References

        • Shah ASV
        • Sandoval Y
        • Noaman A
        • et al.
        Patient selection for high sensitivity cardiac troponin testing and diagnosis of myocardial infarction: prospective cohort study.
        BMJ. 2017; 359: j4788https://doi.org/10.1136/bmj.j4788
        • Wilson G
        • Barkley K
        • Slicker K
        • et al.
        Overuse of troponin? A comprehensive evaluation of testing in a large hospital system.
        J Hosp Med. 2017; 12: 329‐331https://doi.org/10.12788/jhm.273
        • Morgan DJ
        • Dhruva SS
        • Coon ER
        • Wright SM
        • Korenstein D
        2018 Update on medical overuse.
        JAMA Intern Med. 2019; 179: 240‐246https://doi.org/10.1001/jamainternmed.2018.5748
        • Shimoni Z
        • Arbuzov R
        • Froom P
        Troponin testing in patients without chest pain or electrocardiographic ischemic changes.
        Am J Med. 2017; 130: 1205‐1210https://doi.org/10.1016/j.amjmed.2017.03.032
        • Meng QH
        • Zhu S
        • Booth C
        • et al.
        Impact of the cardiac troponin testing algorithm on excessive and inappropriate troponin test requests.
        Am J Clin Pathol. 2006; 126: 195-199https://doi.org/10.1309/GK9B-FAB1-Y5LN-BWU1
        • Larochelle MR
        • Knight AM
        • Pantle H
        • et al.
        Reducing excess cardiac biomarker testing at an academic medical center.
        J Gen Intern Med. 2014; 29: 1468-1474https://doi.org/10.1007/s11606-014-2919-5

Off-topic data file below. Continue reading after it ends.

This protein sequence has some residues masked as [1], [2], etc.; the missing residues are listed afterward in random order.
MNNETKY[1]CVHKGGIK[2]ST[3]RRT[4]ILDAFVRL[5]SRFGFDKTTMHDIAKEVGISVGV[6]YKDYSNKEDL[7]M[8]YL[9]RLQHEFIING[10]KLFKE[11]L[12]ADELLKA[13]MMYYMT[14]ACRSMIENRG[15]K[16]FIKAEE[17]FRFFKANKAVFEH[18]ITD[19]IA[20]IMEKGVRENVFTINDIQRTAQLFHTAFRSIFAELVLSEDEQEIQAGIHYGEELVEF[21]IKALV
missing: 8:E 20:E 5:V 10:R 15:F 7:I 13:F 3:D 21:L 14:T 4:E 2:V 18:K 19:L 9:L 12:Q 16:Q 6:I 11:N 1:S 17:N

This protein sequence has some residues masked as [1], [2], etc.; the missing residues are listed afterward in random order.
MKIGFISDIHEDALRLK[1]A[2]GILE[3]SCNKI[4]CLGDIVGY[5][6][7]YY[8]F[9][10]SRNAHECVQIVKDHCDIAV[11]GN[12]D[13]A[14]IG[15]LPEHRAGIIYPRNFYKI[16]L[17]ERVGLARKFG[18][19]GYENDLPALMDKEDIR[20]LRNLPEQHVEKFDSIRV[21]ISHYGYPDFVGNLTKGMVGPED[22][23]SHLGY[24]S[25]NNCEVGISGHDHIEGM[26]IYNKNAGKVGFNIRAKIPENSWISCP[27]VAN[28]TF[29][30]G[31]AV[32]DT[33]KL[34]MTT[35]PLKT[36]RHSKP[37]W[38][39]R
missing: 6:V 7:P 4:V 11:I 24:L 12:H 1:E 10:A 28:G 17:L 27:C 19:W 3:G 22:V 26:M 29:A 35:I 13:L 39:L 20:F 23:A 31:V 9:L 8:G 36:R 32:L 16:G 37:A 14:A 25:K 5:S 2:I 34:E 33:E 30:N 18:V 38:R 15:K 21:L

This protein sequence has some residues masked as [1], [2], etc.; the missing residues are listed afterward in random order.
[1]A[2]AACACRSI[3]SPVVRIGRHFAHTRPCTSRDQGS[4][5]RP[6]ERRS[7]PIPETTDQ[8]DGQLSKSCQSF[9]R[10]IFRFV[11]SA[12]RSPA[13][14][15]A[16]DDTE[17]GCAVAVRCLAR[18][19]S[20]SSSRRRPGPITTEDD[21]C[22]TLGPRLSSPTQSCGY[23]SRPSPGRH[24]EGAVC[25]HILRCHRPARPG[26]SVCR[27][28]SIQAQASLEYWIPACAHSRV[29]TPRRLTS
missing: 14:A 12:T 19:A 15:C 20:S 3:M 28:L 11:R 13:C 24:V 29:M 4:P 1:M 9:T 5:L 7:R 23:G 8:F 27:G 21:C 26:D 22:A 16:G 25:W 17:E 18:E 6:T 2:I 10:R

• Thygesen K
        • Alpert JS
        • Jaffe AS
        • et al.
        Fourth Universal Definition of Myocardial Infarction (2018).
        J Am Coll Cardiol. 2018; 72: 2231‐2264https://doi.org/10.1016/j.jacc.2018.08.1038
        • Lippi G
        • Cervellin G
        Clinical interpretation of high-sensitivity troponin testing.
        JAMA Intern Med. 2019; 179: 725-726https://doi.org/10.1001/jamainternmed.2019.0371
        • Morgan DJ
        • Dhruva SS
        • Korenstein D
        Clinical interpretation of high-sensitivity troponin testing—reply.
        JAMA Intern Med. 2019; 179: 726https://doi.org/10.1001/jamainternmed.2019.0374
        • Lee KK
        • Noaman A
        • Vaswani A
        • et al.
        Prevalence, determinants, and clinical associations of high-sensitivity cardiac troponin in patients attending emergency departments.
        Am J Med. 2019; 132 (110.e8‐110.e21)https://doi.org/10.1016/j.amjmed.2018.10.002
        • Farber AJ
        • Suarez K
        • Slicker K
        • et al.
        Frequency of troponin testing in inpatient versus outpatient settings.
        Am J Cardiol. 2017; 119: 1153‐1155https://doi.org/10.1016/j.amjcard.2016.12.030
        • Makam AN
        • Nguyen OK
        Use of cardiac biomarker testing in the emergency department.
        JAMA Intern Med. 2015; 175: 67-75https://doi.org/10.1001/jamainternmed.2014.5830
        • Talebi S
        • Ferra RM
        • Tedla S
        • et al.
        Hazards with ordering troponin in patients with low pretest probability of acute coronary syndrome.
        Am J Emerg Med. 2015; 33: 1258‐1260https://doi.org/10.1016/j.ajem.2015.06.00